Join us each month as we explore New College with Principal Bonnie McElhinny.



We debut our Principal’s Corner series in a place that has no actual corners to speak of – the New College quad, a space that is defiantly not a quad in the traditional sense of the term.  New College’s central outdoor courtyard is the perfect place to enjoy the last days of warmer temperatures. Nestled in the serpentine space between Wetmore Hall and Wilson Hall, the quad serves as a conversation of sorts between two buildings which each have a distinct voice.  It’s a central gathering place for many social events throughout the academic year, and during the sunny days of summer, it’s also where you can often find New College Principal Bonnie McElhinny.


“I spend as much time out here as possible”, says McElhinny. “I truly believe that it is the heart of the college and the embodiment of so much of what makes New College unique – a quad that is just a little outside the box.”


For McElhinny, the quad is more than a place to grab a quiet moment during a busy day.  It’s a space she thoroughly incorporates into her New College life. This includes the curriculum for her first-year course “Living on the Water”.  For one of their class assignments, students create poetry about water, which they then recite outdoors.  The quad’s winding pathway provides a perfect stage for these performances, as it streams through the space much like the water that inspired them.  


While these paths are well travelled by students navigating their way around the college, McElhinny feels that the quad is often underutilized as a gathering space. This is something she would very much like to change.  Tentative plans for the revitalization of the quad were created prior to the college’s 50th anniversary, but the need for a central plaza and year-round student space was a more pressing concern. However, ideas of how to use this area more effectively continue to be a conversation for the college’s administration.  One of McElhinny’s ideas is to initiate conversations with Indigenous members of the U of T community about thoughtful use of space, place, and territory.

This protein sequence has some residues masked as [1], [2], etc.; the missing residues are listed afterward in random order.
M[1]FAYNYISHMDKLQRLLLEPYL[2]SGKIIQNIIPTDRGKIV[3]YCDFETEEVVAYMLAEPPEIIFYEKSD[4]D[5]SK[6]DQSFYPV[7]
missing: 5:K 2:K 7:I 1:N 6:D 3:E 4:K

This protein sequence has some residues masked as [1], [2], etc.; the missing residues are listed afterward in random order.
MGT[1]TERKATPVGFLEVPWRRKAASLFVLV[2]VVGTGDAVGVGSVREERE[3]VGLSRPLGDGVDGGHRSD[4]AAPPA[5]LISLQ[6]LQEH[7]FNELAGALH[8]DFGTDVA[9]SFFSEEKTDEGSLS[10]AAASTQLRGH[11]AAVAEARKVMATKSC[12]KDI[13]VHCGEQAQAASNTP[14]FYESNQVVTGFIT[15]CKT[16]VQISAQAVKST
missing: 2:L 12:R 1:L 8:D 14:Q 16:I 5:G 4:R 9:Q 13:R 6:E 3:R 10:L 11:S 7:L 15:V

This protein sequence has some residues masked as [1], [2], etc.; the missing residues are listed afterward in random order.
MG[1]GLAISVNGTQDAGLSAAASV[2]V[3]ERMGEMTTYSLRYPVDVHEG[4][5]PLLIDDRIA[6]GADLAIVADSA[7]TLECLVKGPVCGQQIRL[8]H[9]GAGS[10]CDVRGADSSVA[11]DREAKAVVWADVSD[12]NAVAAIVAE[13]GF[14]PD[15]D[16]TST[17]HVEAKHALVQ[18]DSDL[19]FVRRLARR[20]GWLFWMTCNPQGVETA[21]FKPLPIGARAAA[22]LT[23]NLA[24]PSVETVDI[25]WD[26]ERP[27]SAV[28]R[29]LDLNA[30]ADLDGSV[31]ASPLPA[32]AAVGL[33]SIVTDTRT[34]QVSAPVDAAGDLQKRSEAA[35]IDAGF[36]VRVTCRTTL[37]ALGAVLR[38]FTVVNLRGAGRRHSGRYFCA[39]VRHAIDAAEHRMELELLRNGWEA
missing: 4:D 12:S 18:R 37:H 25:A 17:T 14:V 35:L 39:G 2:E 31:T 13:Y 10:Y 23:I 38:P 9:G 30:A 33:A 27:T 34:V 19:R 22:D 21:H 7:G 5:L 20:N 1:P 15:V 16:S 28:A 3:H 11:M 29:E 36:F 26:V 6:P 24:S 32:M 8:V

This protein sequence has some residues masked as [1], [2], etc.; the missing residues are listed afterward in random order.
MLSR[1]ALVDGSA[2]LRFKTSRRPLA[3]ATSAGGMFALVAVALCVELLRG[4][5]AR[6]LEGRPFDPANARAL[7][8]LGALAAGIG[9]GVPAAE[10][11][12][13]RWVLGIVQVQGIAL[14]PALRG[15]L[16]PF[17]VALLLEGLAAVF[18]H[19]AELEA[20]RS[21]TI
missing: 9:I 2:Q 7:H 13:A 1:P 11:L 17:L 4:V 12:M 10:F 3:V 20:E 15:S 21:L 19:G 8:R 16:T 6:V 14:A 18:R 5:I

In the meantime, McElhinny suggests that one way to increase the personality of the quad could be to give it a name that better captures its spirit.  Perhaps one day the college will run a campaign to give the New College quad a name properly befitting a space that, like the college it belongs to, is less about corners and more about curves.


This article first appeared in the October 2019 issue of New(s) Update.  Click here to see the full newsletter.